For example, we don’t know if the “revenues” are equivalent to the full (100%) of property taxes that will be paid, vs. the 18.6% that will ultimately be received by the city.  (Quite a difference between those two amounts, to say the least.)  We also don’t know if the costs were properly allocated (since they were never defined in the first place).

          Seems odd for the city to proceed with all of these proposed developments, possibly without even adequately understanding the long-term costs to the city. (As a side note, “opportunity costs”, resulting from the loss of commercial space should also be considered.)

    2. David Greenwald

      Ron: You write it seems odd that the city proceed without adequately understanding the long-term costs to the city.  First of all, you are assuming the “without” portion.  Second even if we grant that point (which I do not) the city still have the critical “needs” calculation that probably would outweigh the  issue of cost.

      To put this another way you are actually balancing the fiscal costs of this sort of housing (again if it is a cost) against the costs of not having sufficient housing.

      1. Ron

        David:  Please let us know when you’re better-able to explain that chart, regarding Sterling (e.g., the source, the costs, and the revenues).  I’ve been asking you to do so, for some time.

        Regarding fiscal costs, that is a city issue (by definition).  Student housing needs, while important, are not necessarily a city-wide issue. (Especially since UCD is solely responsible for creating the need, without much consideration for the city as a whole.) Some seem to think that other city needs and pre-existing plans should be continually sacrificed, as a result. And, some of those needs include consideration of non-students, who might need a place to live.

        1. Mark West

          Ron: “Student housing needs, while important, are not necessarily a city-wide issue.”

          Appropriate housing for all residents, regardless of classification, is a city-wide issue.

           

        2. Ron

          Mark:  You are correct.  I should have clarified that the issue does not impact everyone (or the entire city) in the same manner, compared to fiscal concerns. However, there is a difference of opinion regarding the options and actions that the city should take.  Sound city planning cannot occur, if the city continually disregards its other needs.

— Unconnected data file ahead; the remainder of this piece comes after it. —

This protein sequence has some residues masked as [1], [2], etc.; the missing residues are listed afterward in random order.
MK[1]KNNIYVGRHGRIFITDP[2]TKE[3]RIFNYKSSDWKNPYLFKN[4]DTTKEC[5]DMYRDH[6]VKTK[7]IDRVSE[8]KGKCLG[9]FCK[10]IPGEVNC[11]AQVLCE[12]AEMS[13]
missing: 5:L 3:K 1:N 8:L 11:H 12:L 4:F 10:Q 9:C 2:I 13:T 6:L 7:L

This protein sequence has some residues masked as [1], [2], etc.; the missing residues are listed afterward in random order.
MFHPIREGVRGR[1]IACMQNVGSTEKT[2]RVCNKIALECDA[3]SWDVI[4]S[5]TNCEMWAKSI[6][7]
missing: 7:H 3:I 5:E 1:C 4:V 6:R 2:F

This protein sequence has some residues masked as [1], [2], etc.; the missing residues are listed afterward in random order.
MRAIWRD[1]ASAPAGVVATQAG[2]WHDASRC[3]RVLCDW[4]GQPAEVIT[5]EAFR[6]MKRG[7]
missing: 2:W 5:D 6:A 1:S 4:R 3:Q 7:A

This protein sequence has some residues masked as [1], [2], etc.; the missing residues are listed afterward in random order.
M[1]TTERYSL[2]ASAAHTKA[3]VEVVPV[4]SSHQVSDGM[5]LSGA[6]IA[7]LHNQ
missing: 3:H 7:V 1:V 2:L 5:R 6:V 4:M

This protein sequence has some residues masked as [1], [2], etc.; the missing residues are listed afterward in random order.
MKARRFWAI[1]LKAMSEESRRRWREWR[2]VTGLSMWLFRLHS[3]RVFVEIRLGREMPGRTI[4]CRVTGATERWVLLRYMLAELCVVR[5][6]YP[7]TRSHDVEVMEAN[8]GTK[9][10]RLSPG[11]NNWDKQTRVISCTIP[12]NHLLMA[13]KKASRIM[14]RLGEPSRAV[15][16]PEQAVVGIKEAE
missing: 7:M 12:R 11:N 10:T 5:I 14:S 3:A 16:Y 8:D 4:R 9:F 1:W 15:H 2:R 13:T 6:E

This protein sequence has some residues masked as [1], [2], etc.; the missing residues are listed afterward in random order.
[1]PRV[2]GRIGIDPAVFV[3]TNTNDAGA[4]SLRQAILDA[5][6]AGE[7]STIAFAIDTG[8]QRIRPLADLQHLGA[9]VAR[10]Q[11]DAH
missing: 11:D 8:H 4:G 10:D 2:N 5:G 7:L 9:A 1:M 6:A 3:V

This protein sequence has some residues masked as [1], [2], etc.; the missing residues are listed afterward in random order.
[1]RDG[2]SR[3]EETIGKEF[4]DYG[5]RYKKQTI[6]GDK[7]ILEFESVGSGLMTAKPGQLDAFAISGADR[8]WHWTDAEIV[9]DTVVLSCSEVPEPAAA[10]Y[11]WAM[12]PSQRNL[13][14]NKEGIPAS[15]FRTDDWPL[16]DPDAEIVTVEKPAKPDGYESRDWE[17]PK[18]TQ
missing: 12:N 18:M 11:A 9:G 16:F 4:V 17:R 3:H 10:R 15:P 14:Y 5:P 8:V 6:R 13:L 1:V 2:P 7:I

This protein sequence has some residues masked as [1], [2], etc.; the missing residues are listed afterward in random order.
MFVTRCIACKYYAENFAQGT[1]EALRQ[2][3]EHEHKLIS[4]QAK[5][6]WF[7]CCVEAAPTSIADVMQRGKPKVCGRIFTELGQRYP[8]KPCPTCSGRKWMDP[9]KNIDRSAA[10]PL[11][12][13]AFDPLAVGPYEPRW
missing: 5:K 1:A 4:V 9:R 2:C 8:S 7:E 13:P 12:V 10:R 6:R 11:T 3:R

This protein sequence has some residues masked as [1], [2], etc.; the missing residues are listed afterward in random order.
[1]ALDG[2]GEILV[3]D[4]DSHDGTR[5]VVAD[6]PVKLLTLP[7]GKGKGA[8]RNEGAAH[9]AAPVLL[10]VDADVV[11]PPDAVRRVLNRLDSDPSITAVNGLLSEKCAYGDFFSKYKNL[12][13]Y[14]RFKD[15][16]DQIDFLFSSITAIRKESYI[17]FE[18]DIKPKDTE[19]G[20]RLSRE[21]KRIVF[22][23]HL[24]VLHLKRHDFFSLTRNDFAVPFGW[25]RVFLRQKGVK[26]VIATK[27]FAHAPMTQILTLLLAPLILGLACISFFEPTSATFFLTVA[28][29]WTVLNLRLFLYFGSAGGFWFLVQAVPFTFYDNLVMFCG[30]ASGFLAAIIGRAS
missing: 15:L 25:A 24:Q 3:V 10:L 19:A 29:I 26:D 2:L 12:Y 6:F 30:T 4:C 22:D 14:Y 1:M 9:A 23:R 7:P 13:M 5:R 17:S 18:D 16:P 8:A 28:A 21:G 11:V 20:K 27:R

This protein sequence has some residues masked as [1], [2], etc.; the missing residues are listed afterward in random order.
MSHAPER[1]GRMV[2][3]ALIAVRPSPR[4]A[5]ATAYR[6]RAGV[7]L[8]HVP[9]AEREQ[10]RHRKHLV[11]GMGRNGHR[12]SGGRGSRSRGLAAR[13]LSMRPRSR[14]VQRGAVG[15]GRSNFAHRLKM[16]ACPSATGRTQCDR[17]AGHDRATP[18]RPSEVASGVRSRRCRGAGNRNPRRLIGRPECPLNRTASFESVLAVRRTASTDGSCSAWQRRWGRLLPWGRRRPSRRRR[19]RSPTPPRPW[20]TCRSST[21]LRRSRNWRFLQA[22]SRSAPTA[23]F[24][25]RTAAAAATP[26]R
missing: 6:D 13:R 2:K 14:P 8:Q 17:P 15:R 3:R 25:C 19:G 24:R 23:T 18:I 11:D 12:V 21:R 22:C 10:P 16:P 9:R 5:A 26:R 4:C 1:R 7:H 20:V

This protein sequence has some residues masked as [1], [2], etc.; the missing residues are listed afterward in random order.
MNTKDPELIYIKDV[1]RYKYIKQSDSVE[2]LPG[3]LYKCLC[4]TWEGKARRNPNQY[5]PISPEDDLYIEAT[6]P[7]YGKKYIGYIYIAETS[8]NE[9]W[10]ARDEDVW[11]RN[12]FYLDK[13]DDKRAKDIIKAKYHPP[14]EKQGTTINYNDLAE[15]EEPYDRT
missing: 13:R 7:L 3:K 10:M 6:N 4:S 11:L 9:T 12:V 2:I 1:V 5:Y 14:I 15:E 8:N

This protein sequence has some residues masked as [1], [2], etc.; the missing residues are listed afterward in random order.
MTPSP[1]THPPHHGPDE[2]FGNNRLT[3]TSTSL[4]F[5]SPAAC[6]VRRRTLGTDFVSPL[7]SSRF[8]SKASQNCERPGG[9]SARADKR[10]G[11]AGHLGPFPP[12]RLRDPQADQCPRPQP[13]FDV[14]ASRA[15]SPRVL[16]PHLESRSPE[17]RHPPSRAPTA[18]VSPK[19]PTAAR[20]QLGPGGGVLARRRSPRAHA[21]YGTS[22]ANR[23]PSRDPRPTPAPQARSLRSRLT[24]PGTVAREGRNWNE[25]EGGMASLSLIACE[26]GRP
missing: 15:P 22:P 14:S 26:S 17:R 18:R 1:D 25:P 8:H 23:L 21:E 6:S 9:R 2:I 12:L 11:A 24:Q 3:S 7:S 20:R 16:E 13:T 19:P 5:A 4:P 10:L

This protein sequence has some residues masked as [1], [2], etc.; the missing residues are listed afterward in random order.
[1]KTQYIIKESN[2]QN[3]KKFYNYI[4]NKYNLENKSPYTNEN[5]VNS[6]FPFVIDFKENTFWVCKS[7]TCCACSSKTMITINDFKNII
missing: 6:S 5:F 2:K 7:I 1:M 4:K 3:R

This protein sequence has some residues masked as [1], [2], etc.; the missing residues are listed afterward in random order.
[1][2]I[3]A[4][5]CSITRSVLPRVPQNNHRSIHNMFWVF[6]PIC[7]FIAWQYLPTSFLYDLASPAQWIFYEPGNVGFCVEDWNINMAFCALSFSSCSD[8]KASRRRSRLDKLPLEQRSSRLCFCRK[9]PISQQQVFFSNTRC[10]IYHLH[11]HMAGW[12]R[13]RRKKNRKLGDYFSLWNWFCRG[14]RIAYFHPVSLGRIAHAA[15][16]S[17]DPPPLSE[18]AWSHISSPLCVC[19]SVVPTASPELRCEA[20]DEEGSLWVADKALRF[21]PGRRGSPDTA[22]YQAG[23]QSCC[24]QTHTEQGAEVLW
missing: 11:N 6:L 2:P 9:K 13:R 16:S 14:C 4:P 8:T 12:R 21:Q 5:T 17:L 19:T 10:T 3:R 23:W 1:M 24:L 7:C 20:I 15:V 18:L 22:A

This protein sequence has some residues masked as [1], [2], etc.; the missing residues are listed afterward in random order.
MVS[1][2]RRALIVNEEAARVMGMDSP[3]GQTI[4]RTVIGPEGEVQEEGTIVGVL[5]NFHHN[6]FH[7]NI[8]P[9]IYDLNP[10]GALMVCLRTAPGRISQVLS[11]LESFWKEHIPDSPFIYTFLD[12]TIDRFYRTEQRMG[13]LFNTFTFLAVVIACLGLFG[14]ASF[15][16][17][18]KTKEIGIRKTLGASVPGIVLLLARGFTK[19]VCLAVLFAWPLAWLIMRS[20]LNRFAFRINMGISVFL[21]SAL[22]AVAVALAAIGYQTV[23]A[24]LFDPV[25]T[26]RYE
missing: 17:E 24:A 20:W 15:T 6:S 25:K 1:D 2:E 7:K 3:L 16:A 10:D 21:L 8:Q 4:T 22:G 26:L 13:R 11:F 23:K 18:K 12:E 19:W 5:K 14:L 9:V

3. Ron

          And, in the case of the megadorm proposals, sites are being sacrificed that could be used to provide housing for all types of residents, “regardless of classification”.

  11. Kirsten Olson

    I am a recent former student. The biggest problem is that there isn’t enough housing in Davis, period. Building more housing that is appropriate for everyone is important. However, housing for students is the first and most important task, because they are the overwhelming majority of the Davis rental market, and will continue to be, regardless of how much complaining and arguing goes on. Please stop that and deal constructively with the problem (pun intended).

    Until there is enough housing for students, the rental market here will continue to be awful for everyone but landlords. The rental horror stories on the student housing page on Facebook are just obscene, especially for people renting houses – rats, broken stoves, no heat, broken plumbing, etc. I had a friend who paid 1150/month for a 1 bedroom dump with a nearly useless, expensive A/C and management that dragged their feet for weeks/months to fix anything. The complex laundry room had 2 washers and 2 dryers, and 1 of the washers was always broken. I live in a decent place with good management, but they raise the rent every year just like everyone else. This year my 2 bedroom is $1560 – and that’s the lower price for renewal tenants!

    Of course UCD needs to build more student housing, but so does the city. Students spend a fortune in this town; it isn’t too much to ask for decent and semi-affordable places to live. Students only pay these insane rents because they are a captive audience. And they double up and then some to “afford” it – 4 to 5 people in a 2 bed, 6 to 8 people crammed into 4 bedrooms. No wonder complexes with a high density of undergrads tend to be noisy at all hours.

    Davis is a lovely town in a lot of ways, but you simply aren’t going to get many families willing to pay these rents for what you have to put up with here. I’m twice as old as most undergrads, so a “mega dorm” sounds awful to me, but it would meet the needs of a LOT of undergrads. DON’T build any more poorly designed and poorly managed wanna-be luxury complexes like West Village. But please, hurry up and DO build more decent affordable housing specifically designed for students AND more housing appropriate for everyone.

    1. John Hobbs

      “Building more housing that is appropriate for everyone is important. However, housing for students is the first and most important task, because they are the overwhelming majority of the Davis rental market,”

      OMG, the voice of reason!

    2. Eileen Samitz

      Kristen,

      Since your have graduated, I imagine that you may be moving toward employment I think that you may be less likely to want to live in a mega-dorm yourself, particularly for instance, if let’s say you were married. The reason I say this is because it is the format of so many mega-dorms rent-by-the-bed situation is the problem due to its exclusionary design.